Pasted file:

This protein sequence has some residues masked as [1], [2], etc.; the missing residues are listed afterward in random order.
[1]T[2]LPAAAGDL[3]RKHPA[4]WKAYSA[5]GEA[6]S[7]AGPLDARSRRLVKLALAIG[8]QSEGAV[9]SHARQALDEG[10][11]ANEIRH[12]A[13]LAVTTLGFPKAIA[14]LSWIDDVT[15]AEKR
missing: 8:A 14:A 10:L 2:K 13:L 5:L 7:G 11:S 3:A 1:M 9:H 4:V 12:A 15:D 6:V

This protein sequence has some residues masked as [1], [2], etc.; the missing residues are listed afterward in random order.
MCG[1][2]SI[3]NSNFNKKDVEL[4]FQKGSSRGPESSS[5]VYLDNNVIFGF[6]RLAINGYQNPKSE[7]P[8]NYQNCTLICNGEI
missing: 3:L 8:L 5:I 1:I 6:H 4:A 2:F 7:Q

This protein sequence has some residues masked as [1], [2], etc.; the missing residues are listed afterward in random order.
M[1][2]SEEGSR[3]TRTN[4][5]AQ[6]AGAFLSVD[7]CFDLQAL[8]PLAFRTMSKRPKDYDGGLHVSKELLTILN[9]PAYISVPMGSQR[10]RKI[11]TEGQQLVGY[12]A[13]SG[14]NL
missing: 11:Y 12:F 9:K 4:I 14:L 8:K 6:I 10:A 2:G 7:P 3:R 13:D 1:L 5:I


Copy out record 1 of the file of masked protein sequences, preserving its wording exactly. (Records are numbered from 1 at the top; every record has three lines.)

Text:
This protein sequence has some residues masked as [1], [2], etc.; the missing residues are listed afterward in random order.
[1]T[2]LPAAAGDL[3]RKHPA[4]WKAYSA[5]GEA[6]S[7]AGPLDARSRRLVKLALAIG[8]QSEGAV[9]SHARQALDEG[10][11]ANEIRH[12]A[13]LAVTTLGFPKAIA[14]LSWIDDVT[15]AEKR
missing: 8:A 14:A 10:L 2:K 13:L 5:L 7:G 11:S 3:A 1:M 9:H 4:V 12:A 15:D 6:V